Although the galleries have not established that any of the works were stolen, they are contacting dealers to discover more about the history of 133 items acquired since 1933.
The works under scrutiny include items from Scotland's National Gallery, its National Portrait Gallery and National Gallery of Modern Art.
"Nearly 50,000 works have been examined," said a spokeswoman for the galleries. "The number we are concerned about is a preliminary figure. The problems with them may merely reflect the fact that a file has been lost or that an owner died suddenly, breaking the provenance. It is far too early to say whether any ... were taken from their rightful owners by the Nazis."
She added that since about 20 of the works are in the National Portrait Gallery, most of whose works are of Scots, it was unlikely that they would turn out to have a Nazi past.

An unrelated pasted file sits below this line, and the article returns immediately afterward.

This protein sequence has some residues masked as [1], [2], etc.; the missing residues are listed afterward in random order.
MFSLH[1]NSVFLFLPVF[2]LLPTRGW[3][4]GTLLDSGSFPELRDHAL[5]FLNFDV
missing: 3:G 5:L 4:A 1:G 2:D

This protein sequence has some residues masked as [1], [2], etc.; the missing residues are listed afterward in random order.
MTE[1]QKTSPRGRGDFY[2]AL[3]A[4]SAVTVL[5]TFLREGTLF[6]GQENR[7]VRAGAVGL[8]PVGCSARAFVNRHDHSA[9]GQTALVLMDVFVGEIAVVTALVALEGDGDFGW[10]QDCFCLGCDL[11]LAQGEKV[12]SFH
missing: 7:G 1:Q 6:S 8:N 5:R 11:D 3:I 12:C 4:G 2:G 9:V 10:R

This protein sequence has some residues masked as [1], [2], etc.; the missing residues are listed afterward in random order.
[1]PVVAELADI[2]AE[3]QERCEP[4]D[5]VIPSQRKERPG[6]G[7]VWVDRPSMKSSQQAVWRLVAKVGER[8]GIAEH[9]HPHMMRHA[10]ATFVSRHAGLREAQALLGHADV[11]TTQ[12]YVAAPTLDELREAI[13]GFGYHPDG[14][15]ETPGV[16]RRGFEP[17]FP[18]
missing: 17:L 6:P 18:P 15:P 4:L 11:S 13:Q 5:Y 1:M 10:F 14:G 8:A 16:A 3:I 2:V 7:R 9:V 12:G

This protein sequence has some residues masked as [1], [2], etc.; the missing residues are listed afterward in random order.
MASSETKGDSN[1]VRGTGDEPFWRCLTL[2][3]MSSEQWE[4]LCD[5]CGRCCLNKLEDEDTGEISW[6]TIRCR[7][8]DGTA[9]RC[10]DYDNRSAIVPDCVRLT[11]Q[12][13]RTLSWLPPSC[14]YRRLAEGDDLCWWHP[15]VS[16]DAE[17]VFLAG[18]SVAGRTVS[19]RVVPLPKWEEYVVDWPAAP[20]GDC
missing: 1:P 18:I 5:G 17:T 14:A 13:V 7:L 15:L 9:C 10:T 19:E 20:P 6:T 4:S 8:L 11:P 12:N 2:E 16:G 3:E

Responding to criticisms from the Holocaust Education Trust, the spokeswoman denied there had been any delay in publishing the list of works, and insisted the galleries were working as fast as possible."The National Galleries of Scotland fully recognise the sensitivity and urgency of the issue of Nazi-looted art which is precisely why this research is being undertaken ... It would cause unnecessary pain and anxiety if the wrong information were released prematurely."
Earlier this year, the National Gallery in London concluded that 120 of its 2,400 paintings were of doubtful provenance. Of these, there are strong suspicions about 10, including two Monets.
Sir Nicholas Serota, who chairs the working party on Nazi-looted art, will convene a meeting later this month of more than 20 museums and galleries to assess how many doubtful works of art are held in Britain. Yesterday, he said: "No other group of museums in the world has addressed this issue so seriously or set out to research their collections so thoroughly."